by SUMEJA TULIC
I kept looking up and touching the tip of my head. No, it will not rain. The sky will crack up tomorrow or in a month. The sand will turn into sticky smoke that the bare legs will carry under the eaves.
Sunday is the saddest day to leave Beirut. Everyone I met is up the mountain, on a picnic. Only the nannies, the maids, the orderly are on the streets. Standing in front of elapsing buildings, groups of amazingly braided women in tight jeans will look at you intensely and you will think that you are the new kid in a beach bar in Mombasa. On other days, I will see them in their uniforms — strawberry milkshake or pale blue colored — in pairs of two carrying fresh fruit sold from a truck, looking in a direction I couldn’t designate.
My first night in Beirut was a dark Friday mellowed by August’s bitter sweetness. Empty backstreets and drunken middle aged couples. No starts, no moon, no directions. I wanted to leave immediately or redo the first walk through the city. And then, somewhere in Achrafieh, on a stoop, in a small glass box, surrounded by plastic flowers and transcending holiness, stood the first Beirut Mary I saw. I kept pointing the phone at her, lighting her little face — world’s tiniest expression of modesty perhaps. Eventually, I befriended all the Holly Maries and some of the bearded saints in the area. A paparazzo love denoted in three packs of films and dozens of thank you's I said before — something a 10 year old me would name little female mosques.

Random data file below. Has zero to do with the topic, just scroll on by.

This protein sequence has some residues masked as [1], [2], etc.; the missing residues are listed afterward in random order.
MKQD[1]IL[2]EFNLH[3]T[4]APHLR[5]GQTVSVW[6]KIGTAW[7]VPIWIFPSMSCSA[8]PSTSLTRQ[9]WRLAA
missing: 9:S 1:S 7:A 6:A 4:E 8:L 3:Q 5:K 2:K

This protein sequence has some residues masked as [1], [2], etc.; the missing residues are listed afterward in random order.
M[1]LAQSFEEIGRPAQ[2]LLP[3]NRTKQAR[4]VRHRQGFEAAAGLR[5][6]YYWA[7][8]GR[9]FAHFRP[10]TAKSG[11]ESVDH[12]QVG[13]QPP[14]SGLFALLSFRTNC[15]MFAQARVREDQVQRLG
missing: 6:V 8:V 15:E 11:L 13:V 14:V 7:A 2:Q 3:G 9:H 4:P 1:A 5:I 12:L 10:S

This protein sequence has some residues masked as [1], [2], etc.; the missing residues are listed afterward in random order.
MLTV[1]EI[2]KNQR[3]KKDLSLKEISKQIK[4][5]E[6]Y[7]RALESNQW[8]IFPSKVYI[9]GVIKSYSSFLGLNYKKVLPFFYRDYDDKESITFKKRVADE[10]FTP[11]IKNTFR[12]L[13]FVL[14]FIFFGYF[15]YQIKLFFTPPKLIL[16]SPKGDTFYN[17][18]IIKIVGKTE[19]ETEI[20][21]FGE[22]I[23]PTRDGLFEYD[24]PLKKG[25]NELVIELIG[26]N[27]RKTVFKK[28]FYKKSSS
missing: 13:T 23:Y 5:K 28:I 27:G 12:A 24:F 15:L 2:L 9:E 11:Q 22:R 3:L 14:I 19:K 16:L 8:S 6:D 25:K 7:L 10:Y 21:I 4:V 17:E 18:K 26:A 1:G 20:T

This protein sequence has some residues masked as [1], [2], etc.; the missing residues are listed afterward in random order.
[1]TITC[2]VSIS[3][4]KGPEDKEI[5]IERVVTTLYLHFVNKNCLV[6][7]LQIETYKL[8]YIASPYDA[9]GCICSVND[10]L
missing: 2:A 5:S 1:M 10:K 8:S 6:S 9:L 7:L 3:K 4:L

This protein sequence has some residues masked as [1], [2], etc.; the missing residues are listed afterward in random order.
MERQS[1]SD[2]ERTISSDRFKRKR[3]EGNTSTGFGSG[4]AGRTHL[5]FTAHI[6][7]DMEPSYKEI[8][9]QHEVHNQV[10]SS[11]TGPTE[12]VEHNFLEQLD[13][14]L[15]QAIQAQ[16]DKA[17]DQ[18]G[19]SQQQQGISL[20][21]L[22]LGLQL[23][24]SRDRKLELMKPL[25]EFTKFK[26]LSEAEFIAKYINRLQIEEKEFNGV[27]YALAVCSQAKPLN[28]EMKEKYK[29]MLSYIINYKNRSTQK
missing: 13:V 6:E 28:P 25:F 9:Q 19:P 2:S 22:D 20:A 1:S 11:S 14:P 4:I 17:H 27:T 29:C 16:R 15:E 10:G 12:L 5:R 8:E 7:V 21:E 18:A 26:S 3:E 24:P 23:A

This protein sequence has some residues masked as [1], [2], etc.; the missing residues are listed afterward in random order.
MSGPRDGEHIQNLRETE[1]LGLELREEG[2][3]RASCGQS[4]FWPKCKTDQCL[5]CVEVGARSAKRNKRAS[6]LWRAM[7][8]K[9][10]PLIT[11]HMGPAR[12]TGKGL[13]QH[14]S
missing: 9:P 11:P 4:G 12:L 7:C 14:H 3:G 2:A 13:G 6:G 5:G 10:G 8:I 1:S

I walked up and down Raouché among fat kids, young loves, yearning men only to end up on a hill covered with dogs’ droppings and wild flowers. My nose is red and my eyes are wide open. I am standing in midst of shit, in front of a city, above the sea, I wrote on a postcard. At a certain age you start to appreciate things only when they consist of the gutter and the gold. Somewhere in Switzerland there is a pretty, shitless hill I would absolutely loathe, just like there was a sweet, kind man I hated, and left him waiting until the bouquet he brought froze.
When I dance I don’t care and all I want to see is my skirt whirling. But as I go about it, I start needing something to match the washing machine in my brain spinning melancholy and joy and my small tragedies. And I did it that night, on a dancing floor that kept changing colors, teasing the stars' constellations to appear above. I swear I heard a wolf howling on that hill above the Raouché.
I was bruised and stained in Beirut by the dark, frightened, mad eyes of tanned Syrian workers. Their looks would stay with me long after I had passed the construction site in the downtown. I thought of their little houses and gentle mothers. I thought of their wives and killed brothers. I thought of their tired teenaged sons working beside them. I thought of million whys this world should end today. Luckily, on the way back, just before the streetlights are turned on, everything is less aggressive. The Syrian workers are pleasantly flirtatious and few of them are in a small corner park next to Elie Saab’s boutique praying behind a tall African imam.